CBS is reportedly engaged in a civil war of sorts, as the network's top news correspondent digs for information about the producer at the center of the David Letterman extortion scandal.
According to a report in the New York Post, "48 Hours" employees are not happy that CBS News' Armen Keteyian is conducting an in-depth investigation into Robert "Joe" Halderman's alleged blackmail of Letterman. Halderman has pleaded not guilty to trying to extort $2 million from the late-night TV host in return for keeping some of the comedian's sexual affairs quiet.
But "48 Hours" employees are worried about appearing guilty by association with Halderman, a long-time producer for the CBS program, the Post reports. Among those most concerned is Stephanie Birkitt, Halderman's ex-girlfriend and the woman at the center of the sex scandal. The 34-year-old is said to have carried on a long-time affair with Letterman when she worked at the "Late Show." According to the Post, it was Halderman's jealousy over the rumored affair that spurred the disgruntled producer's alleged blackmail attempt.
A source told the Post that CBS News decided to pursue the probe in an attempt to avoid "sitting on the sidelines while other media feast on the scandal."
While Letterman has seen a boost in ratings amid the news of the scandal, his confession has tainted his professional reputation, especially with colleges and universities looking to send female interns to work for "The Late Show."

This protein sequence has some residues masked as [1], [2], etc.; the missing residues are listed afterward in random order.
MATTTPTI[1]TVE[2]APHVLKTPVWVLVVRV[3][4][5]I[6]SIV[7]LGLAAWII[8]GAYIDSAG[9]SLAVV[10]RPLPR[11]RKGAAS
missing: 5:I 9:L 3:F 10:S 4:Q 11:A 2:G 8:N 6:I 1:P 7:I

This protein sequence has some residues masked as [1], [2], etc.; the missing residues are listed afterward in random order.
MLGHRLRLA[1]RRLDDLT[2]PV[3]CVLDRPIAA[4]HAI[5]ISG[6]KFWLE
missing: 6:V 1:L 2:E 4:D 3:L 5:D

On Tuesday, Quinnipiac University Professor Grace Levine vowed that she would pay more attention before sending her students to work for the controversial comedian, adding that she would "be remiss in just trying to ignore this," referring to Letterman's confession that he had multiple sexual relationships with his female employees.
Levine said she would not discourage students to apply for a position at the CBS late-night talk show, but instead would be raising her awareness "of what's going on there."
In addition to Stephanie Birkitt, former intern Holly Hester has publicly confessed to falling "madly in love" with Letterman when she worked on the show while she was a student at NYU in the 1990s.
Meanwhile, Thursday, a Connecticut judge ruled that information in search warrants related to the case against Halderman should be released.
Norwalk Superior Court Judge Bruce Hudock ruled that the documents can be released, but only after information is removed that identifies witnesses and what prosecutors call "victims by association."
Prosecutors said releasing the warrants could subject witnesses to media scrutiny and hurt the case. Representatives of The Associated Press and New York Post argued for release of the documents in Thursday's hearing.
The Associated Press contributed to this report.